If Trump was distracted during the G7 by his summit with Kim, his planned sit-down with Putin threatens to overshadow NATO discussions set to begin on Wednesday, said Klaas, a comparative-politics fellow at the London School of Economics.
“The Western world is held together by NATO and the European Union, and Trump is attacking them at the same time he’s trying to make friends with Putin.”
After all, he said, “NATO exists largely to deter Russian aggression.”
A weakened NATO and a U.S. president who’s seemingly reluctant to criticize the Kremlin “are literally what Putin’s wish list has been for the last two decades.”
Article 5 ‘in question again’
How Trump can square his commitments to what the alliance stands for with a cozier relationship with the Kremlin will likely keep NATO members on edge. They will want reassurances from the Americans, Klaas said, and Trump campaigned in the 2016 election as a NATO skeptic.
It took Trump nearly half a year into his presidency for him to formally endorse NATO’s Article 5 principle of collective defence, in which an attack on one member is considered an attack on all allies.
“I think that’s up in question again,” Klaas said.
Polyakova’s worry, based on reports of satellite images showing ongoing nuclear activity in North Korea, is what kind of concessions Putin may be able to extract from Trump “without getting much in return, if anything at all.”
Kim may have deceived this administration, she said, “but Putin has shown himself to be absolutely untrustworthy as a partner, potentially more so than Kim.”
Experts expect Trump to continue pressing NATO allies toward more burden-sharing, in line with a 2024 goal for members to contribute two per cent of their GDP on defence.
In 2014, only four partners were meeting those targets. Trump wants more. His lobbying may have succeeded in that regard: eight countries now meet the spending targets.
“That’s already a positive move,” said Elena Sokova, a nonproliferation expert at the Middlebury Institute of International Studies at Monterey, in California. “Because no matter how you slice and dice it, there’s a need for countries to be stepping up their spending for allocations for the military budgets.”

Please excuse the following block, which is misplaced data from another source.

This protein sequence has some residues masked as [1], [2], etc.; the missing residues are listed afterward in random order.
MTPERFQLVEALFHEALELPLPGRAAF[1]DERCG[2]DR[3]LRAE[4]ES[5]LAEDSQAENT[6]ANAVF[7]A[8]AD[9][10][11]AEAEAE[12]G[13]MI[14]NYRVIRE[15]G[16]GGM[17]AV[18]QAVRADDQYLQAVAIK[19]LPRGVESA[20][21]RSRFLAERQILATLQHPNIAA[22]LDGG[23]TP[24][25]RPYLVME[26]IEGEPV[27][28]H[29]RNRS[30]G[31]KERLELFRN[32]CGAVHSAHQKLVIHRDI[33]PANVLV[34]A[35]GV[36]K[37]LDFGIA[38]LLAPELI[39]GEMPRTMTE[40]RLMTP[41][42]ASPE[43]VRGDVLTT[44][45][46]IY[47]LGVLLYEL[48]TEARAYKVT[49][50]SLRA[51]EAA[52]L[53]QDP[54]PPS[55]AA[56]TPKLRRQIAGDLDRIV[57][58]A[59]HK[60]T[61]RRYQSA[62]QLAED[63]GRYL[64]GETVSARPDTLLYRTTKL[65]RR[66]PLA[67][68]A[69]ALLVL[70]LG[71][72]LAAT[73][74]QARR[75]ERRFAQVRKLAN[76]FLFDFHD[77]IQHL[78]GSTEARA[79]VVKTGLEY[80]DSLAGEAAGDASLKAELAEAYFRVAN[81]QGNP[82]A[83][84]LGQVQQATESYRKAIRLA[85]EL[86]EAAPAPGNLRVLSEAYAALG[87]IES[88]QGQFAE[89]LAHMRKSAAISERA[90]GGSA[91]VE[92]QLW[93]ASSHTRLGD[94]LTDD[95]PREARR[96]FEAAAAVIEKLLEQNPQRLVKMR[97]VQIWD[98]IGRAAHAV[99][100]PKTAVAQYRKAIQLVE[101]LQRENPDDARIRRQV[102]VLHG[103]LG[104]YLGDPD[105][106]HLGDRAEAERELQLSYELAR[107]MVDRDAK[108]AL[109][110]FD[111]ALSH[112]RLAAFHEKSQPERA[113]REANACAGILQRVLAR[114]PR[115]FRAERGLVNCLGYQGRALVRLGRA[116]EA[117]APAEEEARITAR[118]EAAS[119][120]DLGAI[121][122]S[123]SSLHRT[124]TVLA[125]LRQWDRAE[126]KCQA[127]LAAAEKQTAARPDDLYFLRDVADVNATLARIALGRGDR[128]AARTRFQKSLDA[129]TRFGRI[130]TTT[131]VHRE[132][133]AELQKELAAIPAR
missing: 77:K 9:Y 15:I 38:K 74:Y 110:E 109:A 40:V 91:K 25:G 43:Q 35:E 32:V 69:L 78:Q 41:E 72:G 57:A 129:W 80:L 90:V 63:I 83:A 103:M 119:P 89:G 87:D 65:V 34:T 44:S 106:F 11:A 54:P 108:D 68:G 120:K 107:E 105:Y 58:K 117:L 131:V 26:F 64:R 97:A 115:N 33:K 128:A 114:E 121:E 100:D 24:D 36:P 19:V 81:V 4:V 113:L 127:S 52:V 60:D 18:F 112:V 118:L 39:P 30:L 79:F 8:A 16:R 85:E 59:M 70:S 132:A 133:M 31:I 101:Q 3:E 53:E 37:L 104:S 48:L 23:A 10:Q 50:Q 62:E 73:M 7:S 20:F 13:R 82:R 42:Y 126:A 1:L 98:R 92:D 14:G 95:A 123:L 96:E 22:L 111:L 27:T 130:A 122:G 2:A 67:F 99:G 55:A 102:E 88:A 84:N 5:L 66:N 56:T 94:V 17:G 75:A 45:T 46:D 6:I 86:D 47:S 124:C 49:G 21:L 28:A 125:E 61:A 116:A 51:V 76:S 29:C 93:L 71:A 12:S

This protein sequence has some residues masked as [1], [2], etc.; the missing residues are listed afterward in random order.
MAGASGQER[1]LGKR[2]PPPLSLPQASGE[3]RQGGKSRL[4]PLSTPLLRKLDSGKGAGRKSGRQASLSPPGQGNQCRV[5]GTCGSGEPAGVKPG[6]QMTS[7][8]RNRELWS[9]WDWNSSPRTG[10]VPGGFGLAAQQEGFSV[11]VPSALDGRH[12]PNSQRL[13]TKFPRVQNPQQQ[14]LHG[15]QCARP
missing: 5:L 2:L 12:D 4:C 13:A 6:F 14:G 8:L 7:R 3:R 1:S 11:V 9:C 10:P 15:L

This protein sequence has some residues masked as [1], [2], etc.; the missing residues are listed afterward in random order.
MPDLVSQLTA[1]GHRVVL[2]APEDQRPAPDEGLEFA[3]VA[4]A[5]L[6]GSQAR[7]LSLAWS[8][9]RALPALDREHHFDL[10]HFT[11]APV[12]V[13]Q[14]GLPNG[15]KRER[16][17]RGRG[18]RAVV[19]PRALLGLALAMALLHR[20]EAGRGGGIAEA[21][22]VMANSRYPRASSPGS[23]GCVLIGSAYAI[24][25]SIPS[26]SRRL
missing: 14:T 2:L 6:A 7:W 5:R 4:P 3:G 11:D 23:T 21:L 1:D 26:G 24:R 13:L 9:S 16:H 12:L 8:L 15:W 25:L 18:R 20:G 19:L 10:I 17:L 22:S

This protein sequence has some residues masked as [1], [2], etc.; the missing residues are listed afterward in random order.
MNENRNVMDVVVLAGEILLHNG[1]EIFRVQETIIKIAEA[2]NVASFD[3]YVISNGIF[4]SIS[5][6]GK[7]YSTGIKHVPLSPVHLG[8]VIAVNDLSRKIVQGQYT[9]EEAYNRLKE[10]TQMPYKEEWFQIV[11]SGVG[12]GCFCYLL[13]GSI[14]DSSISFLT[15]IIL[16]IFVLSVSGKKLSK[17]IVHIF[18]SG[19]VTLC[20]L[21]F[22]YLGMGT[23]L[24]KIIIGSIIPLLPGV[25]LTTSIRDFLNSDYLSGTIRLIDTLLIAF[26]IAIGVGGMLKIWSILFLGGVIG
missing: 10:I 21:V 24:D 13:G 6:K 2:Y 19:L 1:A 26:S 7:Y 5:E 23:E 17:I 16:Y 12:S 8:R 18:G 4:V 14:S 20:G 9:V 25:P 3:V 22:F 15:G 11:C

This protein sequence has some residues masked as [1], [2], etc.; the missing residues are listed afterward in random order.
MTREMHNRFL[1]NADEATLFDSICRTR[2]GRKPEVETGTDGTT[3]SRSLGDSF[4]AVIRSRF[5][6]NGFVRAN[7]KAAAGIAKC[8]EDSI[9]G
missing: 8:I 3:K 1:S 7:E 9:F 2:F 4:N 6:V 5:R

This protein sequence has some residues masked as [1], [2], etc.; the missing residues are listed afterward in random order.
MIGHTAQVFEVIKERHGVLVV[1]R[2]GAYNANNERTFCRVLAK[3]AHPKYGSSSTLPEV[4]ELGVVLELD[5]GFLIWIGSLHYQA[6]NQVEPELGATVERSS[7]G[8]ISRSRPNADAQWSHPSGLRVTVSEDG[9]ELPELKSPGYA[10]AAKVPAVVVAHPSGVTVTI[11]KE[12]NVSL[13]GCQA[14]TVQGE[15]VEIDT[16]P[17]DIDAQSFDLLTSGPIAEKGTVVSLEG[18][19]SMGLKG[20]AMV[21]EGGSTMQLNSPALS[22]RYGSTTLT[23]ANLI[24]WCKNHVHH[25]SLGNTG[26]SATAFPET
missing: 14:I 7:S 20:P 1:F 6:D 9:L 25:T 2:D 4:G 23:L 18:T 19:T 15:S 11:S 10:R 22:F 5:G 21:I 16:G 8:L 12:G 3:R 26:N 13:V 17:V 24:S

Despite the president’s rhetoric, his administration has arguably reinvigorated NATO, hiking spending on European defence by approving $6.3 billion.
A more fortified NATO is bad news for Putin, though he’s at least scored a win by securing a meeting with Trump.
The president, for his part, said he is “looking forward” to the meeting in Finland, though one of his tweets on Monday raised eyebrows about just how willing he’ll be to take the Russian leader to task.
Following reports that Kim had not honoured what Trump termed a denuclearization “contract,” Trump wrote that he remained confident the North Korean would stay true to his word, based on “our handshake.”
I have confidence that Kim Jong Un will honor the contract we signed &, even more importantly, our handshake. We agreed to the denuclearization of North Korea. China, on the other hand, may be exerting negative pressure on a deal because of our posture on Chinese Trade-Hope Not!
That reminded Sokova of Trump’s rationale for doubting the Russians meddled in the 2016 U.S. election. Trump said he was certain because Putin told him so.
“You could say that’s the equivalent of a handshake,” Sokova said.